(Weekly Organ of the Communist Party of India (Marxist)
September 02, 2012
Medical Representatives Strike for Drug Prices Control
IN response to the decision of the recently held working committee meeting of the Federation of Medical & Sales Representatives’ Associations of India (FMRAI) at Vijayawada (AP) on July 22 and 23, 2012, medical representatives (MRs, or sales promotion employees of the pharmaceutical industry) observed a strike all over the country on August 23, 2012.
One may note that these MRs number more than 1.5 lakhs.
Delhi, thousands of medical representatives, under the banner of
Delhi Sales & Medical Representatives’ Organisation (DSMRO),
which is affiliated to the FMRAI, did not turn up on the day for
their field work in major hospitals and institutions. These
A large number of these workers campaigned during the day on their demands which prompted this industrial action. This section of workers observed the strike to draw attention to the large-scale corporate corruption in the pharmaceutical sector and the government’s dismal failure to reign in this corruption as well as the rising prices of medicines. It may be noted that a section of media was only in the recent past targeting this very section of workers and doctors for corruption, thereby diverting the focus of popular attention from the employers who are actually behind these practices.
While demanding a cap on medicine prices, the MRs pointed out that high taxation on medicines, including the MRP based excise duties, are one of the major reasons for the high prices of medicines. They also demanded stringent laws, a regulatory system and a code of ethics which must be mandatory and not voluntary.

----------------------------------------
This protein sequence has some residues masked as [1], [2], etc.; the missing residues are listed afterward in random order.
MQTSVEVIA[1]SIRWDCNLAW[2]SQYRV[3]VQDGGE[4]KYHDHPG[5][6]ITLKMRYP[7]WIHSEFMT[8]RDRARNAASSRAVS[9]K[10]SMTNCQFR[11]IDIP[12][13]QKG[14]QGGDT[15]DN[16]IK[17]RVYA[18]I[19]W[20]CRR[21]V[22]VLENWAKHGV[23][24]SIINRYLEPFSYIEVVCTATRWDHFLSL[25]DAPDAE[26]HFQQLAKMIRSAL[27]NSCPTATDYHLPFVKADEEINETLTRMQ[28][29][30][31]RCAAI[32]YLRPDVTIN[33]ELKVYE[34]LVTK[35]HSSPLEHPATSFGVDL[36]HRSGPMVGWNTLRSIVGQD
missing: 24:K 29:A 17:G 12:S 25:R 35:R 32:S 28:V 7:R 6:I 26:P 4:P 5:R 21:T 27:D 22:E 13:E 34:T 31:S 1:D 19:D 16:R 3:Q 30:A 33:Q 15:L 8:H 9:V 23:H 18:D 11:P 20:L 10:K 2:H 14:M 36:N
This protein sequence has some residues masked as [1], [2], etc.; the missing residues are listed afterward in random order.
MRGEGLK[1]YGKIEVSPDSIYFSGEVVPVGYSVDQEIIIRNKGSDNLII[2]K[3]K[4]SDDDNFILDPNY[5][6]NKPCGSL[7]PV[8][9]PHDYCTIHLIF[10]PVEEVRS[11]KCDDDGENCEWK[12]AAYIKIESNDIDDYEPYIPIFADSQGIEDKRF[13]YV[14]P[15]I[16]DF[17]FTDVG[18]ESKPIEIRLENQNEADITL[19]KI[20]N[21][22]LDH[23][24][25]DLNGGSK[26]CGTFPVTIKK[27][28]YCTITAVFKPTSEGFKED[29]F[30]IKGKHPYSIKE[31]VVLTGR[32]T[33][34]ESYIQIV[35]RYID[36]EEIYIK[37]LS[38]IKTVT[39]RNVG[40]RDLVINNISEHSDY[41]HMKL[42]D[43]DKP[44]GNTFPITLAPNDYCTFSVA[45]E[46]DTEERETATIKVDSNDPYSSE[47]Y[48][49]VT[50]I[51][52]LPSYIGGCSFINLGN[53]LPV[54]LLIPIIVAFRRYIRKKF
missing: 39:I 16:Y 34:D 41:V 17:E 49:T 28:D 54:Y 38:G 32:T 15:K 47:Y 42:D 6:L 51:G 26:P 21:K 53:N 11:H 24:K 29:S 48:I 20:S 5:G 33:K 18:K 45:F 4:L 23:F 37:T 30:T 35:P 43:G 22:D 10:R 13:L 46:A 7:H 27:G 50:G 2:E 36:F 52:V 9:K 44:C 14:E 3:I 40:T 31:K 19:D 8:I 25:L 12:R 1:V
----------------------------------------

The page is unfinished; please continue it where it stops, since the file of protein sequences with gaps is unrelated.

The Medical Representatives were also protesting against the increasing attacks, social humiliations and even restriction at their places of work like government hospitals, other institutions, private doctors’ chambers etc. It is worth mentioning that as per the provisions of law including the SPE Act, sales promotion employees have legal rights to work at such places.
The FMRAI has also been demanding that all drugs must be brought in the National List of Essential Medicines (NLEM) under cost-based price control as applicable to the ‘list of essential drugs’ under the Drug Prices Contrl Order (DPCO) 1995. this would help ensure their availability through compulsory manufacturing and through the public sector units (PSUs). The FMRAI has organised several actions including strikes in pursuance of this demand.
The MRs also submitted a memorandum listing their demands to the ministry of labour as well as the ministry of health and family welfare at the end of the day.